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Updated: August 8, 2022 Women to Watch

Women to Watch: Kristine Logan is piloting Brunswick Landing toward new destinations

Photo / Tim Greenway Kristine Logan is executive director of the Midcoast Regional Redevelopment Authority, succeeding its original leader, Steve Levesque. Logan oversees a business campus of 3,300 acres with 150 companies.

In January, Kristine Logan began work as executive director of the Midcoast Regional Redevelopment Authority, a municipal corporation that’s guiding transformation of the former Naval Air Station Brunswick into a thriving community of businesses and homes, Brunswick Landing. But Logan’s commitment to that mission goes deeper than her new job.

For eight years, Logan served as director of TechPlace, a business incubator on Brunswick Landing’s campus. There, she oversaw the $5 million conversion of a Navy building into a shared manufacturing site that now houses 38 startups and has helped launch 20 others.

Previously, she led the transition center that helped civilians at the air station begin new careers as it ramped down until closing in 2011. Altogether, Logan brings more than 15 years’ experience in economic development, workforce development and education to her leadership of MRRA.

Mainebiz: You’re relatively new to the role of executive director at Brunswick Landing, but you’ve been part of its growth for years. What’s been the biggest change there?

Kristine Logan: When the closure of NAS Brunswick was announced back in 2005, there was disbelief, anger, sadness and lots of fear. Soon afterward came a recession. But despite the challenges, there was also great opportunity to be had. And that is where we put our effort. There’s a lot you can do with hundreds of buildings and 3,300 acres.

The success has been about developing the former Naval Air Station property not just as another parcel of land, but as a community that people and businesses want to be a part of. Brunswick Landing is where new ideas are being conceived, innovation is driving new technologies, and hundreds of people are living on campus, enjoying recreation and calling the Landing home.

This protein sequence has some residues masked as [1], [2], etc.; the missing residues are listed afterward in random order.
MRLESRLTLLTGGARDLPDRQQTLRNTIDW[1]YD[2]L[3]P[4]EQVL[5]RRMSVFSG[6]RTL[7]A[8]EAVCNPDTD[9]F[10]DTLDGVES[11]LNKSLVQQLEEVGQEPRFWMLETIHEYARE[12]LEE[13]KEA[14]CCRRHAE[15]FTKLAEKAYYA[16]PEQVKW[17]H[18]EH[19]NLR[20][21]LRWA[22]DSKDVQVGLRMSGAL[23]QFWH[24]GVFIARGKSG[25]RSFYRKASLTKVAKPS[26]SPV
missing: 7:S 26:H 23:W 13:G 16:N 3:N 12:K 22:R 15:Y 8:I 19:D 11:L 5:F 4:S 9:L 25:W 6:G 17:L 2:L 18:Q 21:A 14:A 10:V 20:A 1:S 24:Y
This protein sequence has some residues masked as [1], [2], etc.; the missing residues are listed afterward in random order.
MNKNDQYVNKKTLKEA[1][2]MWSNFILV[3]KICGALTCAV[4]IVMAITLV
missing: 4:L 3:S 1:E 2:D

MB: Early on, did you ever think the base grounds would evolve into what Brunswick Landing is today? Did you ever think you’d be leading it?

KL: I never imagined that I would be leading the redevelopment effort, but I’m thrilled to be doing so!

MB: How are lessons from TechPlace’s growth useful in guiding the future of Brunswick Landing as a whole?

KL: Creating TechPlace taught me that you don’t build the whole village in one day. You start with a great idea that you believe in, you focus your energy on what can be done to make an impact, and you start small. You take the first few steps and become great at them.

MB: You worked with Steve Levesque, who’s now helping to transform the former Loring Air Force Base in a way that’s similar to Brunswick’s path. What do you think the future holds for the Loring project?

KL: The Loring project is a challenging one, but it too has great opportunity. I sit on the Loring Development Authority’s board and Steve has been awarded a contract to provide business development and marketing services for the former base, now called the Loring Commerce Centre. Steve is a creative thinker and is well connected to resources. I know his involvement with the redevelopment of the Loring Commerce Centre will be critical to its success.

MB: What was the most important lesson you learned from Steve?

KL: The best lesson I learned was not to be afraid to take some risks. Steve used to say that if we truly want to be innovative, we need to try things that have not been done before.

MB: What’s ahead for Brunswick Landing in the next five years?

KL: A lot! There will be hundreds of housing units built at the Landing over the next several years. Businesses are purchasing lots, and new facilities and office buildings will go up. We will construct a few new roads. We will build R&D, manufacturing and education facilities to support the Maine Space Complex. Together with the University of Maine at Augusta, we will create an aviation maintenance technician school. We will build a life science center to promote and support the growth of biotech companies in Maine.

And there’s more. The future is bright.

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